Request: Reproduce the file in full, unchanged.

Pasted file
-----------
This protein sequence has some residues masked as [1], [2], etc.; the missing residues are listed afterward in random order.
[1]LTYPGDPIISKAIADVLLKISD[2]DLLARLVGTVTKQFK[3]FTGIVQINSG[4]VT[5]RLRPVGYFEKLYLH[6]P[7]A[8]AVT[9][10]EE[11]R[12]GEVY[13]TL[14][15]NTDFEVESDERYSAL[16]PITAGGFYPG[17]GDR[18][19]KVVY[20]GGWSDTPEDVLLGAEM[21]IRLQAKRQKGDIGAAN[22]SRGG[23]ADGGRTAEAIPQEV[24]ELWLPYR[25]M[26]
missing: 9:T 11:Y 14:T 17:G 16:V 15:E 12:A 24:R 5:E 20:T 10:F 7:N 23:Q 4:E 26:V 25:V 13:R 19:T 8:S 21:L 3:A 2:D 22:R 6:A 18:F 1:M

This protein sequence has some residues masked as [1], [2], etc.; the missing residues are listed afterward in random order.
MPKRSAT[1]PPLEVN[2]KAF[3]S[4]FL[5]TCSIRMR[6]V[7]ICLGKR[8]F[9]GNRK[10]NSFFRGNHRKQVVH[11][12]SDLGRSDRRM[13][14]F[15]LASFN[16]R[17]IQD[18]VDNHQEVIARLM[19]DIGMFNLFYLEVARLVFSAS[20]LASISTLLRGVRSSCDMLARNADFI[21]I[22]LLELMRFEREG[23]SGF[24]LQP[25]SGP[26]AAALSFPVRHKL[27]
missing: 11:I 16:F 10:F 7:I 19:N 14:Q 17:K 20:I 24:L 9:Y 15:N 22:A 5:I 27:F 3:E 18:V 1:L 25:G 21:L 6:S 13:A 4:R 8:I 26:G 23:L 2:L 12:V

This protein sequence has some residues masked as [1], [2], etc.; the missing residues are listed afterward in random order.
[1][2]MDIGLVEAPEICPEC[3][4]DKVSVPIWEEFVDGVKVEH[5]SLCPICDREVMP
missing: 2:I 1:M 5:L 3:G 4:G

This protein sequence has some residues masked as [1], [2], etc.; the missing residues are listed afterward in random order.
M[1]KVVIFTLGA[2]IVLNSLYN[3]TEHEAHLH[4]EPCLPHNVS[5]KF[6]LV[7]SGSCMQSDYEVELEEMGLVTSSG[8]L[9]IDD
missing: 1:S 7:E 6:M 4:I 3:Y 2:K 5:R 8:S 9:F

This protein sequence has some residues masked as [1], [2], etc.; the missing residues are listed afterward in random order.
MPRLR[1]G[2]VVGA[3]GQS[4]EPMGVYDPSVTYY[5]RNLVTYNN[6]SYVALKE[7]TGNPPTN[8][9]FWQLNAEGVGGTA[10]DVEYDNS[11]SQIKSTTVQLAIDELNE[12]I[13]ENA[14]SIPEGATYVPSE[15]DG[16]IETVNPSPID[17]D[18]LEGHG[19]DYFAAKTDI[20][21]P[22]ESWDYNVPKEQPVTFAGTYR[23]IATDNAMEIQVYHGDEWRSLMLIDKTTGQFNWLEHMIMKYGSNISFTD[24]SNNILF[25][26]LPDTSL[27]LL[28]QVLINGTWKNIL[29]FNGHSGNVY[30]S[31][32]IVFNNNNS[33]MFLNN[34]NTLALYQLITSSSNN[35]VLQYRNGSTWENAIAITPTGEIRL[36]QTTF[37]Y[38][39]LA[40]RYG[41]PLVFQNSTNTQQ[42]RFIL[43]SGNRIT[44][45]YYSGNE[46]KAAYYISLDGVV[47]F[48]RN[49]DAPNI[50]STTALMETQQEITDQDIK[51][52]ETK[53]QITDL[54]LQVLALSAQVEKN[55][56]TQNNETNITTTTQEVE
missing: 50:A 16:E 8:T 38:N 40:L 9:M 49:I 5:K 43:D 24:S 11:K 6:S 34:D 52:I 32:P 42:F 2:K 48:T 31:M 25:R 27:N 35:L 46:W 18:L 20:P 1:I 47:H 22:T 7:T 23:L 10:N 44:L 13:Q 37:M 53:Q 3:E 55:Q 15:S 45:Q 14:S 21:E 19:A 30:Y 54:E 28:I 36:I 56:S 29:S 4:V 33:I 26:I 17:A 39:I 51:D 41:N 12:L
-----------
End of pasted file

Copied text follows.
This protein sequence has some residues masked as [1], [2], etc.; the missing residues are listed afterward in random order.
[1]LTYPGDPIISKAIADVLLKISD[2]DLLARLVGTVTKQFK[3]FTGIVQINSG[4]VT[5]RLRPVGYFEKLYLH[6]P[7]A[8]AVT[9][10]EE[11]R[12]GEVY[13]TL[14][15]NTDFEVESDERYSAL[16]PITAGGFYPG[17]GDR[18][19]KVVY[20]GGWSDTPEDVLLGAEM[21]IRLQAKRQKGDIGAAN[22]SRGG[23]ADGGRTAEAIPQEV[24]ELWLPYR[25]M[26]
missing: 9:T 11:Y 14:T 17:G 16:V 15:E 12:A 24:R 5:E 20:T 10:F 7:N 23:Q 4:E 26:V 25:V 13:R 19:T 8:S 21:L 3:A 2:D 22:R 6:A 18:F 1:M

This protein sequence has some residues masked as [1], [2], etc.; the missing residues are listed afterward in random order.
MPKRSAT[1]PPLEVN[2]KAF[3]S[4]FL[5]TCSIRMR[6]V[7]ICLGKR[8]F[9]GNRK[10]NSFFRGNHRKQVVH[11][12]SDLGRSDRRM[13][14]F[15]LASFN[16]R[17]IQD[18]VDNHQEVIARLM[19]DIGMFNLFYLEVARLVFSAS[20]LASISTLLRGVRSSCDMLARNADFI[21]I[22]LLELMRFEREG[23]SGF[24]LQP[25]SGP[26]AAALSFPVRHKL[27]
missing: 11:I 16:F 10:F 7:I 19:N 14:Q 17:K 20:I 24:L 9:Y 15:N 22:A 5:I 27:F 3:E 18:V 1:L 25:G 21:L 6:S 13:A 4:R 8:I 26:G 23:L 2:L 12:V

This protein sequence has some residues masked as [1], [2], etc.; the missing residues are listed afterward in random order.
[1][2]MDIGLVEAPEICPEC[3][4]DKVSVPIWEEFVDGVKVEH[5]SLCPICDREVMP
missing: 2:I 1:M 5:L 3:G 4:G

This protein sequence has some residues masked as [1], [2], etc.; the missing residues are listed afterward in random order.
M[1]KVVIFTLGA[2]IVLNSLYN[3]TEHEAHLH[4]EPCLPHNVS[5]KF[6]LV[7]SGSCMQSDYEVELEEMGLVTSSG[8]L[9]IDD
missing: 1:S 7:E 6:M 4:I 3:Y 2:K 5:R 8:S 9:F

This protein sequence has some residues masked as [1], [2], etc.; the missing residues are listed afterward in random order.
MPRLR[1]G[2]VVGA[3]GQS[4]EPMGVYDPSVTYY[5]RNLVTYNN[6]SYVALKE[7]TGNPPTN[8][9]FWQLNAEGVGGTA[10]DVEYDNS[11]SQIKSTTVQLAIDELNE[12]I[13]ENA[14]SIPEGATYVPSE[15]DG[16]IETVNPSPID[17]D[18]LEGHG[19]DYFAAKTDI[20][21]P[22]ESWDYNVPKEQPVTFAGTYR[23]IATDNAMEIQVYHGDEWRSLMLIDKTTGQFNWLEHMIMKYGSNISFTD[24]SNNILF[25][26]LPDTSL[27]LL[28]QVLINGTWKNIL[29]FNGHSGNVY[30]S[31][32]IVFNNNNS[33]MFLNN[34]NTLALYQLITSSSNN[35]VLQYRNGSTWENAIAITPTGEIRL[36]QTTF[37]Y[38][39]LA[40]RYG[41]PLVFQNSTNTQQ[42]RFIL[43]SGNRIT[44][45]YYSGNE[46]KAAYYISLDGVV[47]F[48]RN[49]DAPNI[50]STTALMETQQEITDQDIK[51][52]ETK[53]QITDL[54]LQVLALSAQVEKN[55][56]TQNNETNITTTTQEVE
missing: 50:A 16:E 8:T 38:N 40:L 9:M 49:I 5:K 43:D 24:S 11:K 6:S 34:D 52:I 32:P 42:F 2:K 48:T 31:M 25:R 27:N 35:L 46:W 18:L 20:P 1:I 47:H 22:T 7:T 23:L 10:N 44:L 13:Q 37:M 53:Q 3:E 55:Q 15:S 45:Q 14:S 21:E 19:A 30:Y 54:E 28:I 36:I 56:S 29:S 4:V 33:I 26:I 17:A 39:I 51:D 41:N 12:L